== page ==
Now, a word about Foreign Service housing. It is free, so I don't complain about it much. Only when things go terribly wrong like there is a burst pipe in the bathroom at 3am or a typhoon drops a giant tree on top of it (both true stories.) So I'm not complaining that I'm in temporary housing that is decorated in "early circus tent" or that the washer is completely confusing and impossible to work. It has four settings--flower, upside-down ice cream cone, butterfly, and spaghetti. There are no words, just pictures. There are lots of snowflakes, but if you push a snowflake nothing happens. We've mostly been using the spaghetti setting, and sometimes butterfly. So far the clothes haven't disintegrated, so we're hoping that's the right approach because the average cycle takes 3 hours. And we're also hoping that when we finally get to move into our actual house, then we will have a washer that we can figure out. The dryer is awesome. It has two settings--high, low. You can turn it on or off. I love the dryer.
I'm not kidding about the circus tent, either. Each room in the house is a different color and some of the individual the walls as well. We have turquoise, saffron, magenta, slate blue, teal, and lime green. The furniture is gold and the rug is red. I hear that the previous occupant said he wanted something cheerful, but it's rather more grimace inducing. I think the living room gives me a headache. It's a little like this only less coordinated.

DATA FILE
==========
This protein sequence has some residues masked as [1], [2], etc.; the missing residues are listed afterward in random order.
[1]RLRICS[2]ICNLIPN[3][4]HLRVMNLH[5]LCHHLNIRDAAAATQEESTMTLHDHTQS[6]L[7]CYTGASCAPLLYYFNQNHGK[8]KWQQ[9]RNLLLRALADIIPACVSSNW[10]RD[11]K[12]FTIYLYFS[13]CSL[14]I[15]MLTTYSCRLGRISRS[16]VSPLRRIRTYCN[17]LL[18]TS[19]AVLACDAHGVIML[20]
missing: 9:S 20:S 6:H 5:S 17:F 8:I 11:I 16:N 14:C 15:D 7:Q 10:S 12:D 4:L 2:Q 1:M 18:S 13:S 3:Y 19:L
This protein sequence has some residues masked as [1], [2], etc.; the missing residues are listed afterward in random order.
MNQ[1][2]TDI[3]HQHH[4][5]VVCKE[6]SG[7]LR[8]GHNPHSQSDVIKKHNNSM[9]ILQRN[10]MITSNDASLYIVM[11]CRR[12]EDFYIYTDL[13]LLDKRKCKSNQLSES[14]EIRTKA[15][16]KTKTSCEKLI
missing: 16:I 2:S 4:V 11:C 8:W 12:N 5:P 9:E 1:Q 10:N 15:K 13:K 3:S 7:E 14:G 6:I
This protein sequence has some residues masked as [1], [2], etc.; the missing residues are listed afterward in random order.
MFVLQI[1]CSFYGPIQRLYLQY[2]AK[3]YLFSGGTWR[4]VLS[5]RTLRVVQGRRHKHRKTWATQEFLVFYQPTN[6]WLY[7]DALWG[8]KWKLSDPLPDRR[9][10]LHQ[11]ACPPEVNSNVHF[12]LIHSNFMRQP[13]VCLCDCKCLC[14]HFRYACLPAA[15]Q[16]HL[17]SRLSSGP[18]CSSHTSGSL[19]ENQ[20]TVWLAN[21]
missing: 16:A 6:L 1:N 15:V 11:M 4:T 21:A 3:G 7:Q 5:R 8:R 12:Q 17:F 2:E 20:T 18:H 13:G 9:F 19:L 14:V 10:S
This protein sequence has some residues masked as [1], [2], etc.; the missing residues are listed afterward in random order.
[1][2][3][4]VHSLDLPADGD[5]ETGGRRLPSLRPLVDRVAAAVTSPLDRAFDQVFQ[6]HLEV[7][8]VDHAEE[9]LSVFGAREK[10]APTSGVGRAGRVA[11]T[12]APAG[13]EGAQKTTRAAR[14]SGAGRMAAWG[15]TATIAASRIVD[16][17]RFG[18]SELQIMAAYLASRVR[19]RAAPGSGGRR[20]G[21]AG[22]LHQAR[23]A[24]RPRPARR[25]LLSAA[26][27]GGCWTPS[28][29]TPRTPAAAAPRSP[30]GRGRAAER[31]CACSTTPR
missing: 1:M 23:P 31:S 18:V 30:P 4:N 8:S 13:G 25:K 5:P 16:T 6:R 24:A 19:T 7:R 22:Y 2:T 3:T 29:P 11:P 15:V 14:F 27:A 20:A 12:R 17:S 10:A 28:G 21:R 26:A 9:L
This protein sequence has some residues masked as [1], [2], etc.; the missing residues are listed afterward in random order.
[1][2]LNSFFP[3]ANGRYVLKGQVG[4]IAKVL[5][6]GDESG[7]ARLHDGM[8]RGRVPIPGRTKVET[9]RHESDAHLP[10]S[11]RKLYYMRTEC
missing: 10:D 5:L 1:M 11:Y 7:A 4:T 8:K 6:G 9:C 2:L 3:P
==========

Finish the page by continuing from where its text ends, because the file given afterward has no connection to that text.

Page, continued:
We may be moving into our house next week, which would be awesome. It is a charming house with lots of space for our things, which would look lovely in it. However, we're not sure we actually have any things anymore because we got an email from our shipping company saying there had been a train wreck and they would get back to us. Thankfully it was not this accident in which people died. That was an actual tragedy which helps me keep the possible loss of all our things in perspective.
They told us it was a different accident and the company had sent a photo showing part of the train sunk in water. The ground under the tracks gave way and the train just sunk. They have assured us that our things are not in the water. So we may have things still, if they're not taken off the train by "salvagers" and we may eventually get them if they figure out how to get the train out of the water and back onto a track that is intact. So to my friends who put a Christmas tree in our HHE, I'm sorry that your tree might have perished in a train wreck. Thankfully we have insurance, which I'm pretty sure we're going to need. And here's a trip for the future, if you live in India and are receiving your goods by train and they might have been in a wreck, do NOT Google "train river wreck India." It will give you nightmares.
So obviously living in India has its challenges, but exploring a new city with places like this is way better than a brownie.
We've been to markets with spices and jewelry and clothing, ridden in rickshaws, gone to eat at amazing restaurants, and even managed to find ingredients locally for taco night. So even if I never see my beautiful sweaters or my Chinese 100 Fu chest again, it will still have been worth it. I'm a little sad about the baby photos and the Christmas ornaments, though. Those are harder to replace than sweaters, which I'm already looking online for. Which reminds me--it's time to go shopping!